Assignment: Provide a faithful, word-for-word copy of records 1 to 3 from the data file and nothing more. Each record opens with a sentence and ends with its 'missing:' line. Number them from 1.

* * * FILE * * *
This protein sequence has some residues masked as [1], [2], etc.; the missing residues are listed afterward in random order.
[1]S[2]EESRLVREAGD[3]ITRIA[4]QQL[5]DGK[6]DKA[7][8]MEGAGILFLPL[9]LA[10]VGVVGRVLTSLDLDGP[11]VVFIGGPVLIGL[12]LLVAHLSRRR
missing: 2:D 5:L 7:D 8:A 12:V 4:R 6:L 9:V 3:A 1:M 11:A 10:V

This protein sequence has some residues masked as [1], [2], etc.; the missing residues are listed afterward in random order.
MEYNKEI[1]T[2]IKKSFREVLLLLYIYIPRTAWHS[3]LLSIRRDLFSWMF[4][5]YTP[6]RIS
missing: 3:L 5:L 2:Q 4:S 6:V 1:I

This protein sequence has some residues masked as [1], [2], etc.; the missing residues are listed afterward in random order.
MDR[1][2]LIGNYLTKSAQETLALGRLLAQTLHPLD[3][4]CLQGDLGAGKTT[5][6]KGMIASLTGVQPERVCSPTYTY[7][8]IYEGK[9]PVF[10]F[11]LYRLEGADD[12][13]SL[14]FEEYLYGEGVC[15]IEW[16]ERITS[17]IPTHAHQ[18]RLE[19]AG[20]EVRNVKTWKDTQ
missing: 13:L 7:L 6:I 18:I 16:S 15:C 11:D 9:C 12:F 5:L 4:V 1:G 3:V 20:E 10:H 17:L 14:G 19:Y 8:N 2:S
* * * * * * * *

This protein sequence has some residues masked as [1], [2], etc.; the missing residues are listed afterward in random order.
[1]S[2]EESRLVREAGD[3]ITRIA[4]QQL[5]DGK[6]DKA[7][8]MEGAGILFLPL[9]LA[10]VGVVGRVLTSLDLDGP[11]VVFIGGPVLIGL[12]LLVAHLSRRR
missing: 2:D 5:L 7:D 8:A 12:V 4:R 6:L 9:V 3:A 1:M 11:A 10:V

This protein sequence has some residues masked as [1], [2], etc.; the missing residues are listed afterward in random order.
MEYNKEI[1]T[2]IKKSFREVLLLLYIYIPRTAWHS[3]LLSIRRDLFSWMF[4][5]YTP[6]RIS
missing: 3:L 5:L 2:Q 4:S 6:V 1:I

This protein sequence has some residues masked as [1], [2], etc.; the missing residues are listed afterward in random order.
MDR[1][2]LIGNYLTKSAQETLALGRLLAQTLHPLD[3][4]CLQGDLGAGKTT[5][6]KGMIASLTGVQPERVCSPTYTY[7][8]IYEGK[9]PVF[10]F[11]LYRLEGADD[12][13]SL[14]FEEYLYGEGVC[15]IEW[16]ERITS[17]IPTHAHQ[18]RLE[19]AG[20]EVRNVKTWKDTQ
missing: 13:L 7:L 6:I 18:I 16:S 15:C 11:D 9:C 12:F 5:L 4:V 1:G 3:V 20:E 10:H 17:L 14:G 19:Y 8:N 2:S